Article
One co-author of a 1981 accident investigating model paper concludes in hindsight that there might have been theoretical shortcomings on the side of cognition and decision-making to the model, but, more importantly, that there is little evidence that this - or any other - investigation tool was ever used for systematic injury prevention by Safety Professionals in the Swedish industry during the 1980s. Indeed, this author maintains that the limited and highly predictable problem of severe occupational injuries has still not been systematically addressed and that, perhaps, other and simpler epidemiological - or economic - models might be more useful in this respect.
 
Article
Persson, L. and Larsson, T.J., 1991. Accident-related permanent disabilities of young workers in Sweden 1984–1985. Safety Science, 14: 187–198.All 500 occupational accidents resulting in a permanent medical disability (1–100%) reported for persons under the age of 21 to the Swedish No-Fault Liability Insurance (national workers compensation) for the years 1984 and 1985 have been investigated. 96 injury cases with a degree of medical disability exceeding 10% were interviewed.The woodworking industry has the highest injury rate for young people — 7.4 permanently disabling injuries per 1000 employed between 16 and 19 years of age. This represents a risk twice as high as for older wood industry workers. The corresponding figures for the metal workers were 2.4 injuries per 1000 employed and a 50% higher risk level for the young compared to the age group over 19. More than half the interviewed had finished secondary education — most severe injuries take place in regular, industrial work. Only a third stated that they had received training on the machine involved in the injury — two thirds said that they were introduced to work by working under the supervision of a more experienced work mate.The woodworking industry has the gravest problem when severe work injuries and young people are concerned. This industry should consider a proper and established training program for new hires.
 
Article
All reported fatalities among Swedish seafarers 1984-1988 were collected from a number of available sources, i.e. the reports to the National Swedish Administration of Shipping and Navigation, the Swedish Social Insurance Board, the National Board of Occupational Health, and the claims lodged with collective life insurance schemes by the three pertinent Unions, on behalf of deceased members. A comparison with the official register of causes of death held by Statistics Sweden for the years in question was made. It was concluded that nearly half the traumatic fatalities among seafarers (44%) were work related. More than one work related traumatic fatality in four was unknown at the Swedish Work Related No-Fault Liability Insurance. The SMR (standardized mortality ratio) figures of Statistics Sweden 1981-1986 for ratings, seem to underestimate the real relative number of traumatic fatalities by between 25% and 45%.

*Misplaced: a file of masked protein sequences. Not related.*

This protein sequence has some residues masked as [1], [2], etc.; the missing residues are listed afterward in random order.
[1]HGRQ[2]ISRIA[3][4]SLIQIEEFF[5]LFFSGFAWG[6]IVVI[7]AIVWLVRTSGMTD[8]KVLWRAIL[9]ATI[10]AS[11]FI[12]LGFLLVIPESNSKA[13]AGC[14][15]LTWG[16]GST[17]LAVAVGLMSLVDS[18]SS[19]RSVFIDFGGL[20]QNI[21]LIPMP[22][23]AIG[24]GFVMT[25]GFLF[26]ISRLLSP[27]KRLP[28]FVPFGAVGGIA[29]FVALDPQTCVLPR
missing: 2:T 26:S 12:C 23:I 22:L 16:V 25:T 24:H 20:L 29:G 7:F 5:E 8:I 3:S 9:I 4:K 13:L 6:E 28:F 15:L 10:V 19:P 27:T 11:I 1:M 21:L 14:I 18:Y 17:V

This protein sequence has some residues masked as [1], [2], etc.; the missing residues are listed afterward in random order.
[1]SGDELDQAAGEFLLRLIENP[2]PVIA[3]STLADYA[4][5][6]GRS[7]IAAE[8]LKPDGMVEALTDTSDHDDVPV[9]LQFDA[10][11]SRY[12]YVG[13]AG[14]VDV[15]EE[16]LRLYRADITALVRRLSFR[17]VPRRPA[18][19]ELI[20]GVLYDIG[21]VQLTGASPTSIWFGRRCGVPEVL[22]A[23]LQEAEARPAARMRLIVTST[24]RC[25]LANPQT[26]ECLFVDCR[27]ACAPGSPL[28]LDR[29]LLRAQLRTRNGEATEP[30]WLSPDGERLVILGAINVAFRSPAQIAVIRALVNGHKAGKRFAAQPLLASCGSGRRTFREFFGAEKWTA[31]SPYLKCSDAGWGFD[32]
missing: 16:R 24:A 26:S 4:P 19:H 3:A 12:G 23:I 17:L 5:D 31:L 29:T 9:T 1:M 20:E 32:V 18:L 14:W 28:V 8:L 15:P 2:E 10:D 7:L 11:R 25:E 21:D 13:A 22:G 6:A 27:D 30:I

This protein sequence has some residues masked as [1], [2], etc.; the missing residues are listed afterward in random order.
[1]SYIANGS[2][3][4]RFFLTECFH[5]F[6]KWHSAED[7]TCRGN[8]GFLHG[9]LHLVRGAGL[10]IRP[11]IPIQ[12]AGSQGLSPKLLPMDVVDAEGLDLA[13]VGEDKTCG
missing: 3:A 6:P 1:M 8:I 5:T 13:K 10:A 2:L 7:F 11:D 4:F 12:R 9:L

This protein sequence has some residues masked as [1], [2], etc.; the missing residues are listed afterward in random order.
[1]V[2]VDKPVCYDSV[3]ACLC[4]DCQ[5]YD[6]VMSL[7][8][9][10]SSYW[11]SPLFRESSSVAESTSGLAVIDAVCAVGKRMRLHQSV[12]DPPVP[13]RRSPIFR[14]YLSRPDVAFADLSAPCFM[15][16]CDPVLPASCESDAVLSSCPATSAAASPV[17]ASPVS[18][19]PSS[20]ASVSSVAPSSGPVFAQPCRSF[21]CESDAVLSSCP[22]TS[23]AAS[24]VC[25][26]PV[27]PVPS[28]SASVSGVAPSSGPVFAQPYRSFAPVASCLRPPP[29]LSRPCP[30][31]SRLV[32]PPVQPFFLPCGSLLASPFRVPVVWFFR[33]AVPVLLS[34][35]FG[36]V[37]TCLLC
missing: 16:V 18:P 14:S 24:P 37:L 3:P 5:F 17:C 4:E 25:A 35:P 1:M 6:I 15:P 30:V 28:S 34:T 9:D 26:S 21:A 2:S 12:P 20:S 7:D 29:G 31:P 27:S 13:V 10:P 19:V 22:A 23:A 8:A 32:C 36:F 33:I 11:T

Article
Seafaring has long been recognised as one of the more dangerous occupations as it presents workplace hazards in a combination unknown in other occupations. Most studies on occupational hazards of seafarers have concentrated on nationally manned fleets operated out of Northern Europe. Recent studies on supply and demand of seafarers have highlighted the fact that international shipping is predominantly relying on internationally manned ships. This study examines the records of the Hong Kong Marine Department and presents an analysis of work-related fatalities in an internationally manned fleet. In a 10-year period, 123 deaths were recorded. The victims came from 13 different countries, with Hong Kong-resident seafarers forming only the fourth largest group. The biggest number of deaths was attributed to maritime disasters, followed by deaths due to illnesses, of which the biggest share was due to heart-related diseases. The third biggest cause of non-natural deaths was occupational accident. A review of the occupational accidents identified that personnel in deck occupations constituted the biggest group.
 
Article
It has long been acknowledged that farm work is associated with accident risks. In this investigation it has been determined how these risks have changed over the past 10-year period, and how different factors have affected the risk pattern. All the registered accidents forming the basis for this study (ISA, The Occupational Safety and Health Administration) were supplemented with information obtained from the Labor Inspectorate, police, Occupational Health Services, and in many cases, persons from the district having information about the accident. The number of fatal accidents occurring at work is decreasing in Sweden and in many other countries. This, however, is not true for Swedish farm and forestry operations. The frequency of fatal accidents is 11.6 per year per 100,000 persons among those with farming as a main occupation, and 13.6 among those with forestry as a main occupation, and the trend appears to be on the increase. In addition, a number of farmers, persons with other occupations, or senior citizens (mostly retired farmers) also meet with fatal accidents, primarily in forestry. Access or membership in occupational health schemes was lower than expected among the victims. Even among the employed forestry workers, only a minority had access. More than half of the accidents were due to either the victim or a fellow worker not following generally known rules or recommendations.